IDF Chief of Staff Gadi Eisenkot visits Hamas terror tunnels on the Gaza border.
(photo credit: IDF SPOKESPERSON'S UNIT)
The calls for a stronger response to rocket fire from Gaza are irresponsible, Israel’s Chief of Staff Lt.-Gen. Gadi Eisenkot said on Tuesday.
“Over 60 rockets have been fired towards Israel, 20 in the last month. This is something that we will not accept. We are carrying out various covert and overt efforts, including promotion of restraining factors,” Eisenkot said at a conference at the Interdisciplinary Center (IDC) Herzliya dedicated to the subject of the IDF in Israeli society, in memory of former chief of staff Amnon Lipkin-Shahak.
“Deterrence is not built in a day, and does not crumble in a day,” he added.
The continued rocket fire towards southern Israeli communities has led to many officials calling for a stronger response, including Sderot Mayor Alon Davidi. A number of rockets have hit the city, including one which struck a kindergarten
Sderot recovers after rockets launched from Gaza over the weekend, December 10, 2017
“I expect the prime minister, the defense minister and the IDF commander to strike the terror groups without mercy,” Davidi said. “We will not tolerate the continued fire at the city of Sderot.”
While the rocket fire has been limited to communities around the Hamas-run enclave, one rocket was intercepted over the city of Ashkelon some 20 kilometers from the Strip.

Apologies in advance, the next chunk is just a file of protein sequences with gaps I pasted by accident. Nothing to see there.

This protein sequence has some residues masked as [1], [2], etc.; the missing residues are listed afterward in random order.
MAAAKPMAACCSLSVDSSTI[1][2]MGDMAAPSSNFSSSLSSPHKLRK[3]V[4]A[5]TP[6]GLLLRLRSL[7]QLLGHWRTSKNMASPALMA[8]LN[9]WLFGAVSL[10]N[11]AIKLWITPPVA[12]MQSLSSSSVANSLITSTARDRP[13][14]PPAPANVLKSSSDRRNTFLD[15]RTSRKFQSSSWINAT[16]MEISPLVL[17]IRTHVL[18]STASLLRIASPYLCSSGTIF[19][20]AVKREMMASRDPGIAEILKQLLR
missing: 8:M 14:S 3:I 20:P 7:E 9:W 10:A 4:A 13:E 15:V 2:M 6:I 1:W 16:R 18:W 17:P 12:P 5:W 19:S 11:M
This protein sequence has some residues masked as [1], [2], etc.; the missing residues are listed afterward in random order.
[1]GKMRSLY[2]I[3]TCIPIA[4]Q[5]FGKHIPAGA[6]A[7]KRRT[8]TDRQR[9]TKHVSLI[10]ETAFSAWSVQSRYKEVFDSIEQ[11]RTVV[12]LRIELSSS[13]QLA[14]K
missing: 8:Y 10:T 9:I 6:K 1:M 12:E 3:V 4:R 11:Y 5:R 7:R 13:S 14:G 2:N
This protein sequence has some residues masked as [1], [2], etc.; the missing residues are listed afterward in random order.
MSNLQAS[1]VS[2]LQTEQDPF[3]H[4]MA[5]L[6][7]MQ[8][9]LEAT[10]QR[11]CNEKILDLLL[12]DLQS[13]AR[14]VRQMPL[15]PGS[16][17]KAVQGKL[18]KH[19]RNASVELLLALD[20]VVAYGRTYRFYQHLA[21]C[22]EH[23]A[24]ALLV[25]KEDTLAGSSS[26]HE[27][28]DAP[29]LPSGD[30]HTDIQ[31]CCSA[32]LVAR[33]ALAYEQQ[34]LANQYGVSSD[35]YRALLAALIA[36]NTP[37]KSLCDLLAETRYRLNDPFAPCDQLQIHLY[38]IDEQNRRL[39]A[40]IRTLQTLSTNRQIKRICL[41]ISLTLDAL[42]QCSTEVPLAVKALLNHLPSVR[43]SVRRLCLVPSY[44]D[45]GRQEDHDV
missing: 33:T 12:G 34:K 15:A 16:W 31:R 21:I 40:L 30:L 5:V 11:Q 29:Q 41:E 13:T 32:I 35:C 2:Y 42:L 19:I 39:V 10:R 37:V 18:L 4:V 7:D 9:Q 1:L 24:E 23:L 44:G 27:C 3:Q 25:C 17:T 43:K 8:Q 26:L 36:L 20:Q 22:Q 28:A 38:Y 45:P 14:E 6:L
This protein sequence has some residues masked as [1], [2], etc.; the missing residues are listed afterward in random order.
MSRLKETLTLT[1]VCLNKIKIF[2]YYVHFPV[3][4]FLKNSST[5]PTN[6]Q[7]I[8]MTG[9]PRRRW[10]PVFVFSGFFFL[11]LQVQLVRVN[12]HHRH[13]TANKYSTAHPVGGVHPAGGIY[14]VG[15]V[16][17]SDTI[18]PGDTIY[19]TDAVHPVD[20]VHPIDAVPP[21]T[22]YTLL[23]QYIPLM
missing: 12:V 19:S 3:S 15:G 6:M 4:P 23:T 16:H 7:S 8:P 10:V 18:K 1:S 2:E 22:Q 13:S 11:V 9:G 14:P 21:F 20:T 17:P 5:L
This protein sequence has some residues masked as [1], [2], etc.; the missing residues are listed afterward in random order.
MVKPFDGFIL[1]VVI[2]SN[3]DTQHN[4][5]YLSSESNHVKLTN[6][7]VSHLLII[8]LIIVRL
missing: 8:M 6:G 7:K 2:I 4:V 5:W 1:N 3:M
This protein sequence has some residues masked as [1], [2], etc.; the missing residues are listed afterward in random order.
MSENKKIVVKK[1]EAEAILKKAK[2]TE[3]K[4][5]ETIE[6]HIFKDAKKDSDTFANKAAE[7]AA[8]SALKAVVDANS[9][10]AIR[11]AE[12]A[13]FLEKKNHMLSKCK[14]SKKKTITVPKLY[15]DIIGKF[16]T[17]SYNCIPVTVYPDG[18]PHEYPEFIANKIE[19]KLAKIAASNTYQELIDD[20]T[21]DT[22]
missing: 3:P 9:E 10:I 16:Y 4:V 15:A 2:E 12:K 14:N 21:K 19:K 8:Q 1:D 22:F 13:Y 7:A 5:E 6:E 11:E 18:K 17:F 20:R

The IDF responded to all rockets fired, hitting over 40 targets in the Strip.
“I do not know of one time that the IDF attacked a position that was not a terror target,” Eisenkot said, adding that rogue groups in the Gaza Strip are trying to drag the IDF into a war there.
On Friday, Defense Minister Avigdor Liberman stated that the mortars which were fired towards southern Israel that day were from Iran and had been supplied to different groups in the Hamas-run Gaza Strip.
Gaza border brief with Seth J. Frantzman
Israeli officials have accused Iran of growing involvement
According to Eisenkot, Iran has increased its support for Hamas and Islamic Jihad in the last few months to $100 million in order to exert more influence in the area. Tehran had frozen its financial support to Hamas in 2012 after the group refused to support the Assad regime, but in September was reported to be financing Hamas with some $60-70 million.
The chief of staff warned that the influence of the Iranian umbrella is a multi-dimensional threat that is the IDF’s biggest challenge. The first threat, he said, is the Islamic Republic’s desire for nuclear weapons; the second is the “tremendous effort” of Iran’s Revolutionary Guard Corps’ Qud’s Force to create a Shiite Crescent stretching from Iran to Lebanon, Syria, Yemen, Bahrain and even the Gaza Strip.
According to Eisenkot, the dire humanitarian situation in the Strip – which led Hamas to reconcile with the Palestinian Authority – can lead to instability. While the IDF does not intend to escalate the situation, Hamas is trying to carry out terror attacks in the West Bank in order to keep the Gazan front quiet.
Since the beginning of the latest wave of violence to hit Israel and the West Bank beginning in 2015, numerous Hamas attacks have been thwarted by security forces.
On Monday, a source in the Shin Bet stated that, “recently there has been a growing motivation by Hamas headquarters in the Gaza Strip to carry out terror attacks through operatives in the West Bank.”
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